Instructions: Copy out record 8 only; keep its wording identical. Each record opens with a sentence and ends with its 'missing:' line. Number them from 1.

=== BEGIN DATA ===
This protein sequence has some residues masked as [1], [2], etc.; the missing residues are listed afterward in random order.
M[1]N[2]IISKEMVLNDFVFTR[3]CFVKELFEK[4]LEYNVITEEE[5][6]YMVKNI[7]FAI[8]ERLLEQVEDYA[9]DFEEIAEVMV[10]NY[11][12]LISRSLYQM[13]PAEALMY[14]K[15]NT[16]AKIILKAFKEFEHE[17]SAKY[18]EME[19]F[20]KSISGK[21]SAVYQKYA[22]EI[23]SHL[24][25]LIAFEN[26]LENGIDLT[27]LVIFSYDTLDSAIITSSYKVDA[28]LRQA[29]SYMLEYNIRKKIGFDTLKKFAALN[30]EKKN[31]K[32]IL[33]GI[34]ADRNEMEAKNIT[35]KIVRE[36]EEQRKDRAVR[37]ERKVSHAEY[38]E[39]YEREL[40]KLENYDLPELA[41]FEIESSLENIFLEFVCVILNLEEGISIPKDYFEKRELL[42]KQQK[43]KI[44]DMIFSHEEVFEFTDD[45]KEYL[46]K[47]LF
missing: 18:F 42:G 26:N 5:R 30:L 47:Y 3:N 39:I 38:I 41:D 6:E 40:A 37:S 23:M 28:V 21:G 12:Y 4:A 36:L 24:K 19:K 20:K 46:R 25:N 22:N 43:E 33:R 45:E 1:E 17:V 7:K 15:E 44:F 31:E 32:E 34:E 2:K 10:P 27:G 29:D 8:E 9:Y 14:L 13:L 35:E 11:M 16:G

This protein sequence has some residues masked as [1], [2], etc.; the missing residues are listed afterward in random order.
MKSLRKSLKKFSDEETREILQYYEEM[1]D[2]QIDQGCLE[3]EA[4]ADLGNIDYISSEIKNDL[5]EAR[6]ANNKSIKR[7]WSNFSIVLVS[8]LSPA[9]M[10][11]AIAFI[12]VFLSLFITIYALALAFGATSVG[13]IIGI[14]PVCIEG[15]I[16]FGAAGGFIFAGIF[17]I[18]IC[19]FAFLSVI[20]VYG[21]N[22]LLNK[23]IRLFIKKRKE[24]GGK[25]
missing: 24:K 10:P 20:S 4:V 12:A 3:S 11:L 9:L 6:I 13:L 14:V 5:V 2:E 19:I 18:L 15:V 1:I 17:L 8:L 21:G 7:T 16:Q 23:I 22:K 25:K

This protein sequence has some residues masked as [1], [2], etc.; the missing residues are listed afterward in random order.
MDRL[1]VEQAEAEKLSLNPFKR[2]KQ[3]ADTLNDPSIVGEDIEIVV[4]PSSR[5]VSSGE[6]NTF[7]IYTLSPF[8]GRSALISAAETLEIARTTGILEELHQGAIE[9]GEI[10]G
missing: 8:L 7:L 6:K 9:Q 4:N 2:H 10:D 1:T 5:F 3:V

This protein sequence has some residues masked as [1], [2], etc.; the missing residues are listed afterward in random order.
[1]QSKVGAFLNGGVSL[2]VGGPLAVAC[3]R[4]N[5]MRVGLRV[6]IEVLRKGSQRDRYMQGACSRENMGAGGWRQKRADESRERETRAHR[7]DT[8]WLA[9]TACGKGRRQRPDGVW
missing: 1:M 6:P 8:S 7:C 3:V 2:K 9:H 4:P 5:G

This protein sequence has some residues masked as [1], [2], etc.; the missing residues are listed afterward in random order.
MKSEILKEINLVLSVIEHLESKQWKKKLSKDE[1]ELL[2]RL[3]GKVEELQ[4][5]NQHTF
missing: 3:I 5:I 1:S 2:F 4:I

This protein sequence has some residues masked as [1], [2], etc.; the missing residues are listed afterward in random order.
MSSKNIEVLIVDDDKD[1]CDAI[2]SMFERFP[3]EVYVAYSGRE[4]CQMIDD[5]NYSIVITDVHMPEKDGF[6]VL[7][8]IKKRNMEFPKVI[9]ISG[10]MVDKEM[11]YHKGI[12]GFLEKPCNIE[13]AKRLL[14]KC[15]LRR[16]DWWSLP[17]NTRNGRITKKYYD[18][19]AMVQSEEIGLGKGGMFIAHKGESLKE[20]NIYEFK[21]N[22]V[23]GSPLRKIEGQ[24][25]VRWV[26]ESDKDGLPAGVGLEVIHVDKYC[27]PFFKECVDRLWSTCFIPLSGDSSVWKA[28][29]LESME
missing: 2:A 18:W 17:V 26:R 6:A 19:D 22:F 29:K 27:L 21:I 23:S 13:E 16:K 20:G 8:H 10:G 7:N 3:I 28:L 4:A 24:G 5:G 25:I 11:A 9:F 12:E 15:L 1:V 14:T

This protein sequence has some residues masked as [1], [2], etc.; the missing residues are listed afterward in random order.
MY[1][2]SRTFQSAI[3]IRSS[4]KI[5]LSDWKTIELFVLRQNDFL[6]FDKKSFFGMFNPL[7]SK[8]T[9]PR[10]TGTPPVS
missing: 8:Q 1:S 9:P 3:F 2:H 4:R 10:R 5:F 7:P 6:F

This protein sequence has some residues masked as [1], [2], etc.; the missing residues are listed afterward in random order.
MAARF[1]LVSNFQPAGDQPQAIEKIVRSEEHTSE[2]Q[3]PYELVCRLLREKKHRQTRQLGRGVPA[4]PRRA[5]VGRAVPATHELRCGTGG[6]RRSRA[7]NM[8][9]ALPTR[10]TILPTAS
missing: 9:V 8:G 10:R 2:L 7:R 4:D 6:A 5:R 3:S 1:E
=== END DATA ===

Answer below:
This protein sequence has some residues masked as [1], [2], etc.; the missing residues are listed afterward in random order.
MAARF[1]LVSNFQPAGDQPQAIEKIVRSEEHTSE[2]Q[3]PYELVCRLLREKKHRQTRQLGRGVPA[4]PRRA[5]VGRAVPATHELRCGTGG[6]RRSRA[7]NM[8][9]ALPTR[10]TILPTAS
missing: 9:V 8:G 10:R 2:L 7:R 4:D 6:A 5:R 3:S 1:E